“We’ve received word, just recently, that Poland Springs Community Fund has approved a $20,000 grant to us. Our yard sale was phenomenal this year. We raised over $7,000. That’s the most our yard sale has ever taken in,” said Broughton. “We’re very excited about what is happening. It’s all coming together.”


Committee member Linda Russell said, “So here we are now trying to raise money to restore the meeting house and get it back to itself. Unsurprisingly, grants or people who give money, want to know what you’re budget is.”

They are hoping to reach $70,000 soon so they can begin Phase One, which includes:

1. Excavating perimeter and raising the building

2. Installing new frost wall foundation and strategic support devices, and assessing structural needs for Phase Two.

3. Set building on new foundation.

Also needed are two ADA bathrooms and a kitchen in the effort to make this a community building again.


MacFawn spoke about the project’s contractor, Jim Barnett. “I’ve known him since he was a kid. He’s very responsible, has done a lot of work for the town, has a good reputation, and he knows how to do this kind of thing, which is to raise an old building.”

He added that Barnett has a very comprehensive plan for doing this, “but it’s not easy or anything you do quickly.”

Factors in getting Phase One underway this year include whether Barnett has the time to do this and gets this done before the weather gets bad, and whether or not they come up with some kind of solution is regard to the cemetery, located behind the meeting house.”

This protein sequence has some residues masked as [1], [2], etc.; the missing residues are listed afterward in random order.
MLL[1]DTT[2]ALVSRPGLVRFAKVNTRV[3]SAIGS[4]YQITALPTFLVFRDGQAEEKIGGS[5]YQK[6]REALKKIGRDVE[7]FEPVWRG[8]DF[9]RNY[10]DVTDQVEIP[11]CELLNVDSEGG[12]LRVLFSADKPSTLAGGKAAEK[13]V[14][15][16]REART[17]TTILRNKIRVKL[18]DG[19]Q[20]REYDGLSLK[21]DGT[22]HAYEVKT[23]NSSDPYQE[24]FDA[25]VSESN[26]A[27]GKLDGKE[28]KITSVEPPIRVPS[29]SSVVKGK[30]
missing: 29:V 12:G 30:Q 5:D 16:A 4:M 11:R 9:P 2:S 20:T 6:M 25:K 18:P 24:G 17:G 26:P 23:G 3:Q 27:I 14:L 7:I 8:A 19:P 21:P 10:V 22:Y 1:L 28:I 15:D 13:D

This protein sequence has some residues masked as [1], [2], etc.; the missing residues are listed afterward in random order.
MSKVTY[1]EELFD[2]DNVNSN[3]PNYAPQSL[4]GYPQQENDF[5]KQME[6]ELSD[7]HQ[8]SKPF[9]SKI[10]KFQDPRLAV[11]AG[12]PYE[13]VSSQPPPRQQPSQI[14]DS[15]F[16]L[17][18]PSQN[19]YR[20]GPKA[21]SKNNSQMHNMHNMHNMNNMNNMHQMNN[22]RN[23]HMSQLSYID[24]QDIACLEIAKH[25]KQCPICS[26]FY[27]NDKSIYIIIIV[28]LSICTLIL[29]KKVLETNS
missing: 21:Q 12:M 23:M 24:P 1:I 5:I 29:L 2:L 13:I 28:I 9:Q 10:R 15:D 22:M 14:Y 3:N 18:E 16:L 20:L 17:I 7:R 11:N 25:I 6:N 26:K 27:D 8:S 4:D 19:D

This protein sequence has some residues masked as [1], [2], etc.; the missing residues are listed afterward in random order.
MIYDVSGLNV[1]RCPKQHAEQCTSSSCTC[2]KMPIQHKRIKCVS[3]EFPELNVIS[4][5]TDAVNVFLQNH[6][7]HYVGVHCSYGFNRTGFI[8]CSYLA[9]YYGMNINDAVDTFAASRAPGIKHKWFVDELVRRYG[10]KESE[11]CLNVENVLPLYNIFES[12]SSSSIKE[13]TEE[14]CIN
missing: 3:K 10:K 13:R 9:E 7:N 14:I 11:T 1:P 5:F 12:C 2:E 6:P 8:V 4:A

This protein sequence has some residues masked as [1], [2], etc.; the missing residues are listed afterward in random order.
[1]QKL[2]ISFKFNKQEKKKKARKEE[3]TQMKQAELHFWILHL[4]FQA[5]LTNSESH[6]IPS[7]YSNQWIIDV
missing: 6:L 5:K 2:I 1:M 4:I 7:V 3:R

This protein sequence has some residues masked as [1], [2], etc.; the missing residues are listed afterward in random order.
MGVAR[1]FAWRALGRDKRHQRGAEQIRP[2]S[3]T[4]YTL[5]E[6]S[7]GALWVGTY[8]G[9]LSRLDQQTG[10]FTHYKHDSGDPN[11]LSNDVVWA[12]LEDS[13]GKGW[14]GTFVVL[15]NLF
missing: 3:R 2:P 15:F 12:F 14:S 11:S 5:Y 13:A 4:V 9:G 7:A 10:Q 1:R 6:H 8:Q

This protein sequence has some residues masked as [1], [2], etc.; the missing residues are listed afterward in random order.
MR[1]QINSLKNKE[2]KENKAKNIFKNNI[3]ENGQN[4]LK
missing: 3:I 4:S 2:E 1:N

MacFawn said, “We’ve got a lot of posted beam stuff, the roof sags, the floor — if you stand up over there, you could almost fall over, you can see the remnants of what’s going on with that wall where the plaster is cracked, we know it’s moving.”

He continued, “So Jim, with his benevolence, three years ago, dug that whole side out because it was literally going into the ground. He sent his men up here for a whole week. They dug it up. They jacked it up. And that gave us a chance to look under it and see what ta heck is going on. And he did it for nothing. He wouldn’t take any money for it because he wants to be part of the community, too.”



MacFawn also acknowledged the work secretary Gabrielle Johnson has done online to “give people an idea of what we’re all about, progress, and how to get onto the website to check on what we have in mind coming and what we’ve done in the past.”

Johnson noted these include and Rumford Center Village Improvement Society over Facebook as well as Instagram.

Donations can be made online at

A reminder to potential donors that gifts to this non-profit are tax deductible.

Membership to Rumford Center Village Improvement Society is $25 per household per year. The membership year runs May through April. To join, send payment to the Rumford Center Village Improvement Society, P.O. Box 361, Rumford, ME 04276. Include your name, contact information, and note the payment is for membership.